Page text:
NORMAN — Last year, House Bill 2734, also known as Lauren’s Law, passed through the Oklahoma House of Representatives before dying in the Senate.
This session, Rep. Jacob Rosecrants (D-Norman), ran another version of his bill, HB 1007, which would give public schools the option to teach age-appropriate consent and healthy relationship education. The bill is named after Lauren Atkins, a former Norman High Student who shared her story of sexual assault publicly in 2017.
It failed to pass the House late Wednesday night with 39 “yeas” and 56 “nays.” It was a frustrating moment for Rosecrants — who said he’d worked throughout the session to provide information on the bill to other representatives and garner support — and for Stacey Wright of Yes All Daughters. Wright worked with Rosecrants on crafting Lauren’s Law.
“It was a long night,” she said. “I was [at the Capitol] with Lauren Atkins, and it was very emotional. Altogether crushing. It was unbelievable that those lawmakers who could look up and see this young woman who has survived so much, and myself as a survivor, and argue over semantics. They acted like sexual assault doesn’t impact people’s lives.”
Rosecrants said he believed the bill had enough support when it went for a vote to the floor, but that it “wilted” after legislators began complaining that the bill’s inclusion of the word “culture” meant the bill could be used to promote sex education. Rosecrants has repeatedly affirmed the legislation has nothing to do with sex ed. He added the lack of a parental opt-out for the education, which he amended the bill to include, lost it support.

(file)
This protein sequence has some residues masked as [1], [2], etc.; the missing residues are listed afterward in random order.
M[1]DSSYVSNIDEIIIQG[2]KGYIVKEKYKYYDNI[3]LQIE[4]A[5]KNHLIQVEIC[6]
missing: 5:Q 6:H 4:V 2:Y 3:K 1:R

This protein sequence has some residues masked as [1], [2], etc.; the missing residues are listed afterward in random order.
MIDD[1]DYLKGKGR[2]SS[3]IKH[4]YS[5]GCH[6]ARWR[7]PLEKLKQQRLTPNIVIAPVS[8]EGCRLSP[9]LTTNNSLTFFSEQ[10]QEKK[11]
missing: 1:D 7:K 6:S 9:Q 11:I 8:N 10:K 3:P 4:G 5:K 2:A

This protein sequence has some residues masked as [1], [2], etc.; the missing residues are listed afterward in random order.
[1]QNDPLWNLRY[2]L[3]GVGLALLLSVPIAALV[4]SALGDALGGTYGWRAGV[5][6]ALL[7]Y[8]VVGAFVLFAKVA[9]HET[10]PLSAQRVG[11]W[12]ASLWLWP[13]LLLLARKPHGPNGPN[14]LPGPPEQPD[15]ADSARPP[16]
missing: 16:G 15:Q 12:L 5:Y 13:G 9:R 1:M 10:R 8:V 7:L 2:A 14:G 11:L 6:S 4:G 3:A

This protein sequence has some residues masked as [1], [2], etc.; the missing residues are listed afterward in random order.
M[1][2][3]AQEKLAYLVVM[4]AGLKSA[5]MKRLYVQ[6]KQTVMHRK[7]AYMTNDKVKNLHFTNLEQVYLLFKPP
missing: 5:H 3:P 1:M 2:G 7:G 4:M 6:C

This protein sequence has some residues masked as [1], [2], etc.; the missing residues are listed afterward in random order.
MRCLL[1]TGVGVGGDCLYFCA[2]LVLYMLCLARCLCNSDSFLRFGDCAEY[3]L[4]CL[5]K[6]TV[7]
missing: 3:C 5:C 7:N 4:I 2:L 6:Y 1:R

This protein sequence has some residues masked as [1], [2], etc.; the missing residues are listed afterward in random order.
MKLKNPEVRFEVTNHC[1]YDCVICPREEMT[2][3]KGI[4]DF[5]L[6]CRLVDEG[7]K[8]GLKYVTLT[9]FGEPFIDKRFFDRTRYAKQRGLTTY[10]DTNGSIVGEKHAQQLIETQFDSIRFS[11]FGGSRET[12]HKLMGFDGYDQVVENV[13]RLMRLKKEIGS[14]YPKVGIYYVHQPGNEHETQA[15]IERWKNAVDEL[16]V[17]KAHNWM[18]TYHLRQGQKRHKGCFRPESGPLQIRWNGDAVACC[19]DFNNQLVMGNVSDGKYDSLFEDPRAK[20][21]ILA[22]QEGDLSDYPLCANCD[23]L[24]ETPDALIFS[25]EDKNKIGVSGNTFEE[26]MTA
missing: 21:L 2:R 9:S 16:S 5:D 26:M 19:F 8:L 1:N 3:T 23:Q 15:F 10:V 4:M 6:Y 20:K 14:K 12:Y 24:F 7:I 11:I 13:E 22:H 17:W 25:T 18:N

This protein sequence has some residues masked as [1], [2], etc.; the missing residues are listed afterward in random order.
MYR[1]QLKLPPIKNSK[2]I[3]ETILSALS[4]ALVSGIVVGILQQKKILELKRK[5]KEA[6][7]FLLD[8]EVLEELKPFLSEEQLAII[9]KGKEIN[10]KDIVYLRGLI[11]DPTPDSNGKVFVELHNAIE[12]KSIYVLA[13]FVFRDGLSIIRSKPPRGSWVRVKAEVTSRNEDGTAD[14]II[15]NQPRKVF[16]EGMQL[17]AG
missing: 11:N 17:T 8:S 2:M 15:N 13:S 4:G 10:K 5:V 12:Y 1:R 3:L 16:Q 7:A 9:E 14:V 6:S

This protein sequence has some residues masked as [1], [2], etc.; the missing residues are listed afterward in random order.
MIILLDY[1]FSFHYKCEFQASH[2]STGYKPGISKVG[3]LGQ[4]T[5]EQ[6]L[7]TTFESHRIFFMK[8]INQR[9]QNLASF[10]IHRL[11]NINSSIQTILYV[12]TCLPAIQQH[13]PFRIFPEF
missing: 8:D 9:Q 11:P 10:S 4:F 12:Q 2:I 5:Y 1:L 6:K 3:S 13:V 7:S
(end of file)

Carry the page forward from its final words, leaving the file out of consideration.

“The greatest frustration comes from the relationships I made across the aisle, understanding where other sides were coming from, finding consensus, and then just watching them wilt under lies,” he said. “I wouldn’t have brought it to the floor without bipartisan support. Slowly but surely, the misinformation made its way through.”
The vote took place after 10 p.m. Wednesday night, and Wright said that within the hour she and Rosecrants were strategizing on how to move forward with the bill next session.
“We aren’t going to quit. This is such an important piece of legislation, and it should be a fundamental part of education for kids,” she said. “This type of education involves teaching kids healthy boundaries, conflict resolution, communication skills… these are skills we use every day of our lives.
“I can’t think of a better investment in our economy and the future of our country.”
Rosecrants said he got into politics to protect children by supporting education and legislation like Lauren’s Law, and he intends to continue educating other lawmakers on the bill and building consensus.
Legislators voted down HB 1007 the same day the House suspended its high school page program after a teenage girl said she was sexually assaulted by another page. The Associated Press is reporting the alleged assault took place at a hotel where students were staying with chaperones. The incident is under investigation by the Midwest City Police Department.
“It literally happened on their watch,” Wright said. “I’m curious to know if they knew about this while they were voting [Wednesday]. We’re trying to address issues we have in our culture that intersect with trauma: mental health, criminal justice, many of those traumas are rooted in sexual and domestic violence.”